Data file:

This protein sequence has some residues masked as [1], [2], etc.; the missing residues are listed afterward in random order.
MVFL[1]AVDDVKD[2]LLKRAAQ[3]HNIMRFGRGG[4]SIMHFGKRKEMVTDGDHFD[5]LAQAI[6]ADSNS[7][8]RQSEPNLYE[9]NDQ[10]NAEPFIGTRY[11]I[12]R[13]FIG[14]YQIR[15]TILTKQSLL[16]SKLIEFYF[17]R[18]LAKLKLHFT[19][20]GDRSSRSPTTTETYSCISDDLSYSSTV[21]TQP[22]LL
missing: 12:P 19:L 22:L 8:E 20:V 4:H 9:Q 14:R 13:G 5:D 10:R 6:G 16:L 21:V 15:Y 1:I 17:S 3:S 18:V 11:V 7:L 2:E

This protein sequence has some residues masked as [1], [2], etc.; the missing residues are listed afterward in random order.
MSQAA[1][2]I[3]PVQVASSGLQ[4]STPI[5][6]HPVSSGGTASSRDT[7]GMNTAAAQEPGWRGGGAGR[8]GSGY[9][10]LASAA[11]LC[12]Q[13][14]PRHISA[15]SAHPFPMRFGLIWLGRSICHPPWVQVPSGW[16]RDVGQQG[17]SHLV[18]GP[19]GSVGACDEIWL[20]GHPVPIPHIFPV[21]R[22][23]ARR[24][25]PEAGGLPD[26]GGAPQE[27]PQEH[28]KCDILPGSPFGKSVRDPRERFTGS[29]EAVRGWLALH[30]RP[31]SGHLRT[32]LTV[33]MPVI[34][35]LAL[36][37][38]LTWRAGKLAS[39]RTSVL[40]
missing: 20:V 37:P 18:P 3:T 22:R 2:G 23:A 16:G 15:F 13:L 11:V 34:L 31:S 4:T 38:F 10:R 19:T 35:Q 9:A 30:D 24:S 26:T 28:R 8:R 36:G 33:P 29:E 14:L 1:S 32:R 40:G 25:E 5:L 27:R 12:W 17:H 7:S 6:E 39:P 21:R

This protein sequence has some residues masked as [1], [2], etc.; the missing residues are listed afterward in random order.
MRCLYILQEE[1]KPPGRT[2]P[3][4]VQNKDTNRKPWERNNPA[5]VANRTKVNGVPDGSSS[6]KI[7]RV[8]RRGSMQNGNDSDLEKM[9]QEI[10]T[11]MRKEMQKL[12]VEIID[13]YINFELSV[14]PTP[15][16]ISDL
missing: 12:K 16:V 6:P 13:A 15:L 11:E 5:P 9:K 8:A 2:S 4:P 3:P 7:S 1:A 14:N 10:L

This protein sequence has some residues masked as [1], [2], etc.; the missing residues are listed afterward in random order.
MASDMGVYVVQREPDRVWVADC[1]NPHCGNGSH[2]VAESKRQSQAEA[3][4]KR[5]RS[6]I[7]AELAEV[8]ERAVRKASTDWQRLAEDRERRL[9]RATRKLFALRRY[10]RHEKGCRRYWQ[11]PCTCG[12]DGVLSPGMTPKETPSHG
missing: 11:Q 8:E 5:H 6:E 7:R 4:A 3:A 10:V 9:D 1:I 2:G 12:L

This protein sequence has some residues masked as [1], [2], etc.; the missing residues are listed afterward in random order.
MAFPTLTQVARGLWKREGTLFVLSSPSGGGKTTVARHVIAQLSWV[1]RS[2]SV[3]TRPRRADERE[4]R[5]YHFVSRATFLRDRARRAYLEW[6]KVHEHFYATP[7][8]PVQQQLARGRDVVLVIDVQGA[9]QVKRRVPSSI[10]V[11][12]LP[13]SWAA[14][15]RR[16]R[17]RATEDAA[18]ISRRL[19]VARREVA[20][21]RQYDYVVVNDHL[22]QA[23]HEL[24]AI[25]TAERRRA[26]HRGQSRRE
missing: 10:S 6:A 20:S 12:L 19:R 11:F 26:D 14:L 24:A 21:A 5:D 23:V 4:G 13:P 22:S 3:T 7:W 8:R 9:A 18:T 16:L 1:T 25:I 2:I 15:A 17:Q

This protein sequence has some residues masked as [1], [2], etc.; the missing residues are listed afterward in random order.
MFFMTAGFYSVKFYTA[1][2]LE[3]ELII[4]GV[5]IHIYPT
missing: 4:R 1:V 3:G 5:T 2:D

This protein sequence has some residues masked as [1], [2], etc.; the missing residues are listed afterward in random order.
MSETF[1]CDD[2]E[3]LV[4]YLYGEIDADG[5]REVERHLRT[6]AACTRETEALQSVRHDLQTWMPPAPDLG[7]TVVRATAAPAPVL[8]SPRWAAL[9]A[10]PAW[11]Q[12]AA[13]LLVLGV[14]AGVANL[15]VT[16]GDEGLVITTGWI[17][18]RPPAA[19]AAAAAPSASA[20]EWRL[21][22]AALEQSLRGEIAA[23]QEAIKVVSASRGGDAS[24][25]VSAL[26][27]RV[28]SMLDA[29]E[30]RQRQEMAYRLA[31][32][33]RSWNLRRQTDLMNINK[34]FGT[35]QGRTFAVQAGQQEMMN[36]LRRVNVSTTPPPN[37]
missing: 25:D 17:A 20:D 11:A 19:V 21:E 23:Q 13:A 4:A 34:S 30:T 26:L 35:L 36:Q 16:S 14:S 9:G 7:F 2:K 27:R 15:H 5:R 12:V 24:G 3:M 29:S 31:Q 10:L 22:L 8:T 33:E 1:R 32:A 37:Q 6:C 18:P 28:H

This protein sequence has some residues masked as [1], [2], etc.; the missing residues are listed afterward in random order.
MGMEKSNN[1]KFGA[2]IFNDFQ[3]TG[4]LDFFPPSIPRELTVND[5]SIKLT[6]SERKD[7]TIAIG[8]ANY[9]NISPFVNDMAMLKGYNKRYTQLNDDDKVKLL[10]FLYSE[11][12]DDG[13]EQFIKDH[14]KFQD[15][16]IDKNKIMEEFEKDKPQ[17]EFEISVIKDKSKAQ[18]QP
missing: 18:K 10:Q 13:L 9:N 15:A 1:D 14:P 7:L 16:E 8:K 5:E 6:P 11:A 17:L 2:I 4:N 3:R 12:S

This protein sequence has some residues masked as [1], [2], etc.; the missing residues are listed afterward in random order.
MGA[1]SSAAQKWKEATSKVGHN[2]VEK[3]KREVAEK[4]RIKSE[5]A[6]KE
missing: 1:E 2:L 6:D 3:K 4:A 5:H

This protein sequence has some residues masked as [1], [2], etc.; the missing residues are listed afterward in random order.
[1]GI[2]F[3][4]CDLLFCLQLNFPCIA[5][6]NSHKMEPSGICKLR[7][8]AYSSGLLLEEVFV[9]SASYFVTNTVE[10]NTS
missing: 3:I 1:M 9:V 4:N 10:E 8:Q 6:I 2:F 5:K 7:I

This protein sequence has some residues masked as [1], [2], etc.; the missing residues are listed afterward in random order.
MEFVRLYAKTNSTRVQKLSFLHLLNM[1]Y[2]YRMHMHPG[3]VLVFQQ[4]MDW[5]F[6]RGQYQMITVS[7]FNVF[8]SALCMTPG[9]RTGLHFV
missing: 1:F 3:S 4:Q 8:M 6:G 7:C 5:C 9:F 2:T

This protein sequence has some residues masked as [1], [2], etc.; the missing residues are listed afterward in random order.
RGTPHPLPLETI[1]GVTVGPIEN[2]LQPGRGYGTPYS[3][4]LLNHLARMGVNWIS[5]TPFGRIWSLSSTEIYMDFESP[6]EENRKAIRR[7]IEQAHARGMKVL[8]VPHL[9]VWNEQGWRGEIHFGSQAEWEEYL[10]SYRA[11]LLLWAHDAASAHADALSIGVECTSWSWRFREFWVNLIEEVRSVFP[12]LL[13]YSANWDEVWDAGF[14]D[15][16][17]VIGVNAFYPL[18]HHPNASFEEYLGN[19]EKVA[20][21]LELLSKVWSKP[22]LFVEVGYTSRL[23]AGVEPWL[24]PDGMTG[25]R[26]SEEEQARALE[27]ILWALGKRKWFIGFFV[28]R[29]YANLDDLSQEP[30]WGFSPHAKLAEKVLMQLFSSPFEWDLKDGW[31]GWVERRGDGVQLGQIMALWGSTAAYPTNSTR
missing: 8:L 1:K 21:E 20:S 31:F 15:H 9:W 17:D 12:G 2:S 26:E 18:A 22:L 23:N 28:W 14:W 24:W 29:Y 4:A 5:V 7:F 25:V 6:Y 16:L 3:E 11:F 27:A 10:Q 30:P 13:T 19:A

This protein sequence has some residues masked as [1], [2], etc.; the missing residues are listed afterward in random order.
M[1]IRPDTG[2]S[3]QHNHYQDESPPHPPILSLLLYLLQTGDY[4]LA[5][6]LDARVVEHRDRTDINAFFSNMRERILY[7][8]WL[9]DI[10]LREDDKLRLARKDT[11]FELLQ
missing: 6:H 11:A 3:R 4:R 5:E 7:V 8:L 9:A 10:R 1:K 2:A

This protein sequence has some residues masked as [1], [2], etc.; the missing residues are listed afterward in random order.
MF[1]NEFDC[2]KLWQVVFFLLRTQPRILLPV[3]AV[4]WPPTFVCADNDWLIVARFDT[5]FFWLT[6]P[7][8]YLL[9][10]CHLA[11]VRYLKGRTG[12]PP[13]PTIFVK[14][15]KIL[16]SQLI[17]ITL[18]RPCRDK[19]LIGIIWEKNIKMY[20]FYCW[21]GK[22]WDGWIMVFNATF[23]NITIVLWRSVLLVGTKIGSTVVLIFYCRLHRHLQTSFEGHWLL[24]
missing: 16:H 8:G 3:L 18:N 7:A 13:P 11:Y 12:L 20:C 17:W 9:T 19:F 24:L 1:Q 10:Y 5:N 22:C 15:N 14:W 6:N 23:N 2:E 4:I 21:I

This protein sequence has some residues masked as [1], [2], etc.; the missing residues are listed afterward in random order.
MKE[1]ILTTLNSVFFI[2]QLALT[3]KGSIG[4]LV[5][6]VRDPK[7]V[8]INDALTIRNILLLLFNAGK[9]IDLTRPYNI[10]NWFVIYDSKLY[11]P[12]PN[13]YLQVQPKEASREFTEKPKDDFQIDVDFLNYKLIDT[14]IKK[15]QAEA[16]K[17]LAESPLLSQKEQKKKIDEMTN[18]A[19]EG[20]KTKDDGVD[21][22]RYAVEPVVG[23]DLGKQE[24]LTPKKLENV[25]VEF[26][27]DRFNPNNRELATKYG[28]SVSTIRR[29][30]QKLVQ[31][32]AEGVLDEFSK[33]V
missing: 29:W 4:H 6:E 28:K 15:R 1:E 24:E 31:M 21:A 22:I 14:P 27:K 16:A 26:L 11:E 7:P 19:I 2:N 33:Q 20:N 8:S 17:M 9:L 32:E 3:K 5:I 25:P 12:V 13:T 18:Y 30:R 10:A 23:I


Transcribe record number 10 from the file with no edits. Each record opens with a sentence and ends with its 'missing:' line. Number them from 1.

This protein sequence has some residues masked as [1], [2], etc.; the missing residues are listed afterward in random order.
[1]GI[2]F[3][4]CDLLFCLQLNFPCIA[5][6]NSHKMEPSGICKLR[7][8]AYSSGLLLEEVFV[9]SASYFVTNTVE[10]NTS
missing: 3:I 1:M 9:V 4:N 10:E 8:Q 6:I 2:F 5:K 7:I